Conservatives pledge to let off teachers from student loan repayments, reveals election manifesto

Industry leaders suggest teachers taking on subjects facing critical shortages such as science could have student debts cleared after five years

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The Independent Online

Teachers are to be let off student loan repayments as a reward for not quitting their jobs, the Conservative Party has announced.

In its election manifesto, the party said it will offer forgiveness on payments for all new teachers in order to help them “remain in the profession”.

The proposals follow concerns over a teacher recruitment and retention crisis that has led to dramatic staff shortages across the country in recent years.

Earlier this year a cross-party board of MPs said "urgent action" was needed to address the problem, which is set to worsen as pupil numbers are expected to soar to 3.3million over the next three years.

“Dedicated support” will also be brought in to help teachers throughout their careers, the manifesto document states, following union demands to address workload pressures they say are driving thousands of teachers away from the profession.

Commenting on the announcement, Geoff Barton, General Secretary of the Association of School and College Leaders, said: “We are pleased to see that the Conservatives are promising ‘forgiveness’ on student loan repayments to help attract people into teaching.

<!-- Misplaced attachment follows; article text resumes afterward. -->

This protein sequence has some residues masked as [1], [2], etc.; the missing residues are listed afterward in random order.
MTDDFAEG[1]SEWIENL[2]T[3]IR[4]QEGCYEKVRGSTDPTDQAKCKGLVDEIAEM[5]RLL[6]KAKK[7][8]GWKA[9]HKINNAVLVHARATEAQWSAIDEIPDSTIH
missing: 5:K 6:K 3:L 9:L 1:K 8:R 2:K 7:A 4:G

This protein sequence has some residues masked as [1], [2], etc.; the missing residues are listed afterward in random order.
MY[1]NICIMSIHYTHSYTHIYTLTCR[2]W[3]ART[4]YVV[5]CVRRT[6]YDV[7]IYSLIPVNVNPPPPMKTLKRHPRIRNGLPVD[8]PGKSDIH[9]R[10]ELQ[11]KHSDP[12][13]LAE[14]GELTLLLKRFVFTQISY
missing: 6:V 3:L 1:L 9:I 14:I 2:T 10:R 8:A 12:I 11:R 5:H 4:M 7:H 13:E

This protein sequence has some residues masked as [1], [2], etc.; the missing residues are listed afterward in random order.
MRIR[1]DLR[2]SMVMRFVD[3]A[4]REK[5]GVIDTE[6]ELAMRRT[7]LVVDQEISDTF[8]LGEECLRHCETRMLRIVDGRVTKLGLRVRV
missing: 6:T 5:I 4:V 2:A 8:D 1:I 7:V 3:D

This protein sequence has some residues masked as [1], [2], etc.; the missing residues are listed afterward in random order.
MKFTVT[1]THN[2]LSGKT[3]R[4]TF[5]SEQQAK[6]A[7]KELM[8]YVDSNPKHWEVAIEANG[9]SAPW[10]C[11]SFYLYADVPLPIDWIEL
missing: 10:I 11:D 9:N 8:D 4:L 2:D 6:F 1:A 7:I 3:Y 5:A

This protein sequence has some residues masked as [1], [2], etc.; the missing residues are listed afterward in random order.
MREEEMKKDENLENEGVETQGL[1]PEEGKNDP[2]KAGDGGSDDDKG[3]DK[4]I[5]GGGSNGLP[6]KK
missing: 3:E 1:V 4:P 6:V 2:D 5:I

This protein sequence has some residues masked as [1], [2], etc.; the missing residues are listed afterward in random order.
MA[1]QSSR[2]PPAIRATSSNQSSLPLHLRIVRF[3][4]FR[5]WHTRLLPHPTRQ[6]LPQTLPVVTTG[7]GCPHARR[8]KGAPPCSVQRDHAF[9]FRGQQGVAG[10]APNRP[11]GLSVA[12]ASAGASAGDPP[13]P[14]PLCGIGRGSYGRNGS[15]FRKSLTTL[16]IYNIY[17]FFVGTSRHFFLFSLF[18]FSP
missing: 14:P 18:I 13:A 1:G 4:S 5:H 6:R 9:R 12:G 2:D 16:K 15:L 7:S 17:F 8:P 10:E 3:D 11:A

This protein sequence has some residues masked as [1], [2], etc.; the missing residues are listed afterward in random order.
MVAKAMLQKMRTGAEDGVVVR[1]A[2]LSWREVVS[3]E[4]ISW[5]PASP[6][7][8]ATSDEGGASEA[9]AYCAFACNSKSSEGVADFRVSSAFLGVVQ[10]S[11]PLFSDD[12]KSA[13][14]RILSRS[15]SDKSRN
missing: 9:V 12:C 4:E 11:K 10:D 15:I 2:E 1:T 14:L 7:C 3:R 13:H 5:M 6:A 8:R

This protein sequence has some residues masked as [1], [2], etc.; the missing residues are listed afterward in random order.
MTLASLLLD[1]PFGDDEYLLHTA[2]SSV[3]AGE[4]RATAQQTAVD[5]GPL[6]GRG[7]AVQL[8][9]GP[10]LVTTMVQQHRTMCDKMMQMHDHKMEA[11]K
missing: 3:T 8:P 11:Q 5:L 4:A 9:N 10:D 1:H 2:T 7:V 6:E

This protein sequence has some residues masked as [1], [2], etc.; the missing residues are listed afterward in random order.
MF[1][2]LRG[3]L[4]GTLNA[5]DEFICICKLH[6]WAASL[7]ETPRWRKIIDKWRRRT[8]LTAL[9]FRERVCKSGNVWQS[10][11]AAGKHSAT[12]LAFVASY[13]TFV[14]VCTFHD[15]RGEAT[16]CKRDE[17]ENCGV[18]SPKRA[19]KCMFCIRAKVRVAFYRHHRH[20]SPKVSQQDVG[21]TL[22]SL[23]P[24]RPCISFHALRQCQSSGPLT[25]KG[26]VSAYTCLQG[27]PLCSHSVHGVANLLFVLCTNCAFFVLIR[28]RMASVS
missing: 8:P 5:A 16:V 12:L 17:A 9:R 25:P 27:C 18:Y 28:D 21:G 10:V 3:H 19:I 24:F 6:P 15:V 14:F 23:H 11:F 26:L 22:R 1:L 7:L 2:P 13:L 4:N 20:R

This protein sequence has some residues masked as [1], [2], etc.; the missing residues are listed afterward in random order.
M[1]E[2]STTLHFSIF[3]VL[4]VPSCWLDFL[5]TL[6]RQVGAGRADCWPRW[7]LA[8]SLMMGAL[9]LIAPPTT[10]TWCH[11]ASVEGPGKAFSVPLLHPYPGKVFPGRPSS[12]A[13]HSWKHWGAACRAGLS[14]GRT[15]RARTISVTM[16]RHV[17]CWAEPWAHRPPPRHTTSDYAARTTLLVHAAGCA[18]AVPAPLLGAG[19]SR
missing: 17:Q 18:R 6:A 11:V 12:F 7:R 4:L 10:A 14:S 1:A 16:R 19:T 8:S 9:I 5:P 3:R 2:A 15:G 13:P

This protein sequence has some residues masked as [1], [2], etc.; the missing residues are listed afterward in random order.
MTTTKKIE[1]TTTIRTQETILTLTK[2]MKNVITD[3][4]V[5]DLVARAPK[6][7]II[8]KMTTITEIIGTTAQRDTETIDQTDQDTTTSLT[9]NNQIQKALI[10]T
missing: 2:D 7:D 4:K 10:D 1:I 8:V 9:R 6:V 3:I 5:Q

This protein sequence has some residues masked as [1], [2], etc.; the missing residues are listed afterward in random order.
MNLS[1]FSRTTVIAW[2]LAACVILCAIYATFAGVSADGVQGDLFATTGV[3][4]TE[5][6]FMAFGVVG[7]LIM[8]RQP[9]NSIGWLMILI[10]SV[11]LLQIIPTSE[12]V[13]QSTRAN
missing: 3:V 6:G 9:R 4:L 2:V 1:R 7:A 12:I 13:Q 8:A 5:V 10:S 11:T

“Our proposal is that the government should commit to pay off the annual repayment of tuition fee and maintenance loans owed by teachers for as long as they remain in the state school system. 

“The loan could be written off entirely after a certain period, for instance ten years. We believe that this approach would help to address the ongoing recruitment and retention crisis, although other actions will also be needed.”

Scrapping debts for teachers has been suggested by a number of education organisations and charities in recent years.

Following the announcement of the new manifesto, social media users welcomed the suggestion, likening it to a "pay rise" for teachers.

But the Association of Teachers and Lecturers said the proposals were not enough to solve the ongoing shortage.

General Secretary, Dr Mary Bousted, said: "The crisis of teacher recruitment is such that this intervention will be needed for today’s teachers not just tomorrow’s.

"The measures promised for addressing the teacher recruitment and retention crisis are necessary but far from sufficient – and they lack either strategy or an evidence base."

Earlier this month, Teach First suggested as much as 50 per cent of student debt should be cleared after five years for new teachers working in challenging areas, or as a reward for teachers in shortage subjects such as maths and science.

A plan to create a single jobs website for schools has also been included in the manifesto as a way to cut costs and help schools find “the best teachers”.

The party said it wants “great people to become teachers, teach in our most challenging schools and stay there”.

“To help new teachers remain in the profession, we will offer forgiveness on student loan repayments while they are teaching and bring in dedicated support to help them throughout their careers,” it adds.

The manifesto promises to keep “bursaries to attract top graduates into teaching”.

It pledges greater help for teachers in the “preparation of lessons and marking”, including through the use of technology, and to “bear down on unnecessary paperwork and the burden of Ofsted inspections”.

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